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Anal Chim Acta. 2016 Feb 11;907:31-44. doi: 10.1016/j.aca.2015.11.043. Epub 2015 Dec 17.

Sampling frequency, response times and embedded signal filtration in fast, high efficiency liquid chromatography: A tutorial.

Author information

1
Department of Chemistry and Biochemistry, University of Texas at Arlington, 700 Planetarium Place, Arlington, TX 76019-0065, United States. Electronic address: mwahab@ualberta.ca.
2
Department of Chemistry and Biochemistry, University of Texas at Arlington, 700 Planetarium Place, Arlington, TX 76019-0065, United States.
3
Department of Chemistry and Biochemistry, University of Texas at Arlington, 700 Planetarium Place, Arlington, TX 76019-0065, United States. Electronic address: sec4dwa@uta.edu.

Abstract

With increasingly efficient columns, eluite peaks are increasingly narrower. To take full advantage of this, choice of the detector response time and the data acquisition rate a.k.a. detector sampling frequency, have become increasingly important. In this work, we revisit the concept of data sampling from the theorem variously attributed to Whittaker, Nyquist, Kotelnikov, and Shannon. Focusing on time scales relevant to the current practice of high performance liquid chromatography (HPLC) and optical absorbance detection (the most commonly used method), even for very narrow simulated peaks Fourier transformation shows that theoretical minimum sampling frequency is still relatively low (<10 Hz). However, this consideration alone may not be adequate for real chromatograms when an appreciable amount of noise is present. Further, depending on the instrument, the manufacturer's choice of a particular data bunching/integration/response time condition may be integrally coupled to the sampling frequency. In any case, the exact nature of signal filtration often occurs in a manner neither transparent to nor controllable by the user. Using fast chromatography on a state-of-the-art column (38,000 plates), we evaluate the responses produced by different present generation instruments, each with their unique black box digital filters. We show that the common wisdom of sampling 20 points per peak can be inadequate for high efficiency columns and that the sampling frequency and response choices do affect the peak shape. If the sampling frequency is too low or response time is too large, the observed peak shapes will not remain as narrow as they really are - this is especially true for high efficiency and high speed separations. It is shown that both sampling frequency and digital filtering affect the retention time, noise amplitude, peak shape and width in a complex fashion. We show how a square-wave driven light emitting diode source can reveal the nature of the embedded filter. We discuss time uncertainties related to the choice of sampling frequency. Finally, we suggest steps to obtain optimum results from a given system.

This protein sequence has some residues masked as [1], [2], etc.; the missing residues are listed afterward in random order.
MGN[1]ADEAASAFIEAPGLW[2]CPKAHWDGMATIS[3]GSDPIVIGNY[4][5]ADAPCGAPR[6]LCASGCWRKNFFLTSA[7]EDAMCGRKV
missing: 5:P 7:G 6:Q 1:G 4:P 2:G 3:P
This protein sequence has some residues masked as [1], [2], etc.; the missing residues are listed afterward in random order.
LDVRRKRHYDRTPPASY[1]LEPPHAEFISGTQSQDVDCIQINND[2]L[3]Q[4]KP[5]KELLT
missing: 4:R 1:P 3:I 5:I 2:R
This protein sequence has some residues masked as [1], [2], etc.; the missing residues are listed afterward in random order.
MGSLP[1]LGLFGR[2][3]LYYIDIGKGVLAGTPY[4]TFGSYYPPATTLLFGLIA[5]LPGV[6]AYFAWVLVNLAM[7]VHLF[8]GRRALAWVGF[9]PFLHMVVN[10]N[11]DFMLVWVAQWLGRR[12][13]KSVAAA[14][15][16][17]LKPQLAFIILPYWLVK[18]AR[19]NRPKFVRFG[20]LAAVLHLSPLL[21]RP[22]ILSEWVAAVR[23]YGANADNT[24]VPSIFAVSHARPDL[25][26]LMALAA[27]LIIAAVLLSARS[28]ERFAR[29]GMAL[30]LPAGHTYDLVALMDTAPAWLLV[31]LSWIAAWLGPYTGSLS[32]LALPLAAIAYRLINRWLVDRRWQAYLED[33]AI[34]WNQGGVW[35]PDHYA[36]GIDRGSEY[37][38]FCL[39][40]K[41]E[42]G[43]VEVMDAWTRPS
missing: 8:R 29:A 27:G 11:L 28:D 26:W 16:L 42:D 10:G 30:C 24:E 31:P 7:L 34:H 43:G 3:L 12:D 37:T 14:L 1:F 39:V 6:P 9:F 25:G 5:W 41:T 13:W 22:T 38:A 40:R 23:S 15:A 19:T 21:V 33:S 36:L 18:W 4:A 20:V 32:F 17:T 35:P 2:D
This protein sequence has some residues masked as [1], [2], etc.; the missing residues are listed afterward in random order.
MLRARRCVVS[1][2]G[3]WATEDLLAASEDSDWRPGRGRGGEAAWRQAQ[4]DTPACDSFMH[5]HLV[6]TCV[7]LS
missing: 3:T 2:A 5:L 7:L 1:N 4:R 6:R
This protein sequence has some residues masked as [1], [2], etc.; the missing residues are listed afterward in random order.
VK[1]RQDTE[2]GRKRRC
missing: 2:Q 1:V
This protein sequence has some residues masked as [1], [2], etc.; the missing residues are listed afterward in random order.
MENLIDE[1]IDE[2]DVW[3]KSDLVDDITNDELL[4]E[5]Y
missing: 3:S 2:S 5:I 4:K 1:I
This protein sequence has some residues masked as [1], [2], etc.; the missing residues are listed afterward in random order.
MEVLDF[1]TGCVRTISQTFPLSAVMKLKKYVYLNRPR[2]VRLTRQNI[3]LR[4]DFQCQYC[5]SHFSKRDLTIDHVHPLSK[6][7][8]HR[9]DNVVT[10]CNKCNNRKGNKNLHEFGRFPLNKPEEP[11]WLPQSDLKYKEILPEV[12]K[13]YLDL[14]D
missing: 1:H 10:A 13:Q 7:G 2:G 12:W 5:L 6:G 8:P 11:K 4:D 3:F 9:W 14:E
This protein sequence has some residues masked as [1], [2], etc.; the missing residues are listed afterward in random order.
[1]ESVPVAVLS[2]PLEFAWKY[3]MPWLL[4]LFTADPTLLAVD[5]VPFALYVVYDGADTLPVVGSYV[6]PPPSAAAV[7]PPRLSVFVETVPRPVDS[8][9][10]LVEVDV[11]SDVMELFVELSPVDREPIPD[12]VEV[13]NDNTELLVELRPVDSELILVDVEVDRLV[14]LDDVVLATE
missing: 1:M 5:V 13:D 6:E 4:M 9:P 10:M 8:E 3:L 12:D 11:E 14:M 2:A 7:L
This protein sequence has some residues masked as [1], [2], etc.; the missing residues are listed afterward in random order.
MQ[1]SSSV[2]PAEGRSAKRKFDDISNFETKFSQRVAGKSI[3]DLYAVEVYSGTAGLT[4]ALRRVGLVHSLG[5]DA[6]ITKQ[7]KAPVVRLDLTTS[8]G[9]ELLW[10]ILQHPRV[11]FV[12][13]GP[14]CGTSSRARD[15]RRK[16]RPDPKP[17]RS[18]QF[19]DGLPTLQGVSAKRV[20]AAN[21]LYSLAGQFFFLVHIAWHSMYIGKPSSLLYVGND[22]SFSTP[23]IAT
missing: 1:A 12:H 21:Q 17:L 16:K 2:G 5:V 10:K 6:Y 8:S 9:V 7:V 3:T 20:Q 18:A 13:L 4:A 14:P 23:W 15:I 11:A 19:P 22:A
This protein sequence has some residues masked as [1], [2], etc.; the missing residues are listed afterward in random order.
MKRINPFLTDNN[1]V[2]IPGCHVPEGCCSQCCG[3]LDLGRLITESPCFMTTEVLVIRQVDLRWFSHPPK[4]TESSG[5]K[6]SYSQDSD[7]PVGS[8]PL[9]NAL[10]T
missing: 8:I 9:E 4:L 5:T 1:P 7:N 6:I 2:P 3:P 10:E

KEYWORDS:

Digital filters; Fast separations; High-efficiency chromatography; Response times; Sampling theorem

PMID:
26803000
DOI:
10.1016/j.aca.2015.11.043

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